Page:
Extinction in lab bottle was a fluke, experiment finds

Evolution ‘replay’ shows that unknown catastrophe wiped out bacterial strain


FLUKE FLASK  During a long-term evolution experiment, bacteria in the flask designated Ara-3 have undergone surprising changes. One population developed the ability to eat citrate. A catastrophe drove another population to extinction, researchers have discovered.


Sometimes extinction is just a fluke, a long-term experiment in evolution has shown.

Scientists captured an extinction in a bottle during a 27-year-long study in evolutionary biologist Richard Lenski’s lab at Michigan State University in East Lansing. Researchers there have been growing 12 flasks containing Escherichia coli bacteria. Those bacteria have been evolving for more than 60,000 generations.

In one of those flasks, called Ara-3, some of the bacteria evolved the ability to eat a chemical called citrate (SN: 1/31/09, p. 26; SN: 10/20/12, p. 8). For more than 10,000 generations, the citrate eaters, called Cit-plus, lived side-by-side with Cit-minus E. coli that couldn’t digest the chemical. But then sometime between generation 43,500 and 44,000, the Cit-minus bacteria disappeared from the flask. It looked like a clear-cut case of the citrate eaters outcompeting the bacteria that couldn’t digest citrate.

Instead, the extinction of the Cit-minus bacteria was a “random catastrophe,” Lenski and colleagues report July 19 in a paper posted online at bioRxiv.org.

“Even in this highly controlled lab setting, you have major evolutionary events being driven by external shocks to the system,” says Carl Bergstrom, an evolutionary biologist at the University of Washington in Seattle. If random chance can cause extinction in the lab, he says, “just think what could happen in a forest or an ocean.”

Usually evolutionary biologists can only speculate on the cause of an extinction, but Lenski’s group can replay evolution. Every 500 bacterial generations, the researchers freeze a sample from the flasks. Samples thawed from this frozen fossil record can be grown again to determine whether evolutionary events play out the same way.

Lenski’s team revived samples from generations 40,000 and 43,500, and reran the experiment 20 times each. The scientists thought that after 500 generations, Cit-minus bacteria from generation 43,500 would succumb to the more competitive Cit-plus bacteria. But the noncitrate eaters never went extinct in any of the replay experiments.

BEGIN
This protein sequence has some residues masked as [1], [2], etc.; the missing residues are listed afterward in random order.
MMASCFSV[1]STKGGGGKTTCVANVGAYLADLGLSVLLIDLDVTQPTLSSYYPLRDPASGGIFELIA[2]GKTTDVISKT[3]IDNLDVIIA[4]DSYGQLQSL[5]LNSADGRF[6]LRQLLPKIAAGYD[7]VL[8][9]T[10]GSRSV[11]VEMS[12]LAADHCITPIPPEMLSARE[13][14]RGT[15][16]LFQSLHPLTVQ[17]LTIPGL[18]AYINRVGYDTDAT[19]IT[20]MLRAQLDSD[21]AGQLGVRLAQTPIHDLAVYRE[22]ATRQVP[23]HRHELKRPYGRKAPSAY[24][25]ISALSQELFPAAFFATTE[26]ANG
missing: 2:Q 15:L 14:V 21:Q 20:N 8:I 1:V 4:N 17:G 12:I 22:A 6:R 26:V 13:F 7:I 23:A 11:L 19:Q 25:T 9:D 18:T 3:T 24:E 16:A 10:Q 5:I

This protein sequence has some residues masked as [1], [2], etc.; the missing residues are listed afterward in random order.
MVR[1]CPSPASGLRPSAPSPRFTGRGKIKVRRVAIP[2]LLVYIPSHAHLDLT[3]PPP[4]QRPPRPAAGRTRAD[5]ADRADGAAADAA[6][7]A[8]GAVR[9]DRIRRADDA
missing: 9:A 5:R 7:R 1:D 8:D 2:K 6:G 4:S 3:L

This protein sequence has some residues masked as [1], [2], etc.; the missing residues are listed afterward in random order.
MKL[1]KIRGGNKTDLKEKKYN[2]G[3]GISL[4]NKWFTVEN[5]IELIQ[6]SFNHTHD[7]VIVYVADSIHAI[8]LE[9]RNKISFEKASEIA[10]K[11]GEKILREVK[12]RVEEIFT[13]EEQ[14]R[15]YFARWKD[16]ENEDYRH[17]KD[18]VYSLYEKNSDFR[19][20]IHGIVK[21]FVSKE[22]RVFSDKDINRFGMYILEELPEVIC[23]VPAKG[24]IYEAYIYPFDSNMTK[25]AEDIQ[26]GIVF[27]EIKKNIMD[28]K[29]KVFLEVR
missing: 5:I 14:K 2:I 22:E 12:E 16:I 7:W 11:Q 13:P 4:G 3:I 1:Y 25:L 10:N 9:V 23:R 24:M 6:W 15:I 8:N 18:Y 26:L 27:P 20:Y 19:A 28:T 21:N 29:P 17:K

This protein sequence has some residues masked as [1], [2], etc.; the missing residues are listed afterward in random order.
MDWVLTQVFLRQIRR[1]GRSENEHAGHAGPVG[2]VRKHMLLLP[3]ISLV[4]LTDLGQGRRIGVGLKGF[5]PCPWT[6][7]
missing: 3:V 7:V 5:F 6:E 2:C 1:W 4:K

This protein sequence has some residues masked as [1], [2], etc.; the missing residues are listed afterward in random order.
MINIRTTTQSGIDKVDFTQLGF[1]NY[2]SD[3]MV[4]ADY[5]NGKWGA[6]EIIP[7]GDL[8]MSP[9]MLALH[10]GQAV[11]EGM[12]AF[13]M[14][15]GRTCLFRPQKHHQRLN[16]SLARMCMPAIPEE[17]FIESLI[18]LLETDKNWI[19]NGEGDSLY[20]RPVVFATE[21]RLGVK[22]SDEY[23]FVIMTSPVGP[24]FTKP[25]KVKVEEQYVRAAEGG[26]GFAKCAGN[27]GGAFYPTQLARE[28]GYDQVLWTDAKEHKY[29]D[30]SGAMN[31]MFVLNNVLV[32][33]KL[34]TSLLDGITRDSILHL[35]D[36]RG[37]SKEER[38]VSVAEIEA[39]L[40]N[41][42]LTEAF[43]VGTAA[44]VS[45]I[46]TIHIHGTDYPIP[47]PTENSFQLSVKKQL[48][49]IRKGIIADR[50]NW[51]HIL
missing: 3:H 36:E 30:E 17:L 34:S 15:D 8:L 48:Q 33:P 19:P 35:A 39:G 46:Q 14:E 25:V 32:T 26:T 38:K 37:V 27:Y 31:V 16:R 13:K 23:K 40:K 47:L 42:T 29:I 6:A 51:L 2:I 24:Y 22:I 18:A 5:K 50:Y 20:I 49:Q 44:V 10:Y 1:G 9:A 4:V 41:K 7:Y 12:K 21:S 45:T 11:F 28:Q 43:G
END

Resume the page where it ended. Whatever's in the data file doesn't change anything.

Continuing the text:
The researchers also pitted Cit-minus bacteria against citrate eaters from generations after the extinction. If the citrate eaters had really developed an evolutionary advantage that could kill off the Cit-minus bacteria, the noncitrate eaters wouldn’t be able to gain a foothold. But the Cit-minus bacteria were able to hold their own even against Cit-plus bacteria from 6,000 generations after the extinction event.

“Being able to compete an evolved strain against its ancestors is something we can’t usually do,” says Bergstrom. “We can’t go and compete Homo sapiens against Neandertals.”

Results of the competition replays indicate that the extinction wasn’t a matter of the Cit-plus bacteria getting an evolutionary upper hand and driving the Cit-minus bacteria to extinction, the researchers conclude. “We propose, therefore, that the most likely cause of the Cit-minus extinction was a ‘random catastrophe,’” the researchers write.

What the catastrophe might have been is a matter of speculation. Perhaps soap residue in the flask or water problems may have finished off the noncitrate eaters, the team writes.

There’s almost no chance that the researchers just didn’t transfer any of the Cit-minus bacteria to a new flask one day, says Alan Hastings, a population biologist at the University of California, Davis. Lenski and colleagues calculate that there is one chance in 1043,700 of that happening. “They will never know what event did this,” Hastings says. But the results serve as a reminder that “events which may seem insignificant could have very large consequences.”

Scientists who study ecology and evolution have debated the role of random chance in determining the fate of species within an ecosystem, says Jonathan Losos, an evolutionary ecologist at Harvard University. Data are lacking on whether “some crazy event can come along and wipe out a species that is doing just fine,” he says. “General wisdom is that catastrophic events can finish off a species when it’s already in decline.” There is no evidence, though, that noncitrate eaters were in decline before they went extinct.

Lenski’s team has added a 13th flask to the experiment. This one is an “alternative history” flask that will allow both citrate eaters and noncitrate eaters from generation 43,000 to evolve without the catastrophic event to see what might happen next.

Editor’s note: This story was updated on August 26, 2015, to correct the generation at which the alternative history flask was started.

Tina Hesman Saey is the senior staff writer and reports on molecular biology. She has a Ph.D. in molecular genetics from Washington University in St. Louis and a master’s degree in science journalism from Boston University.

More Stories from Science News on Life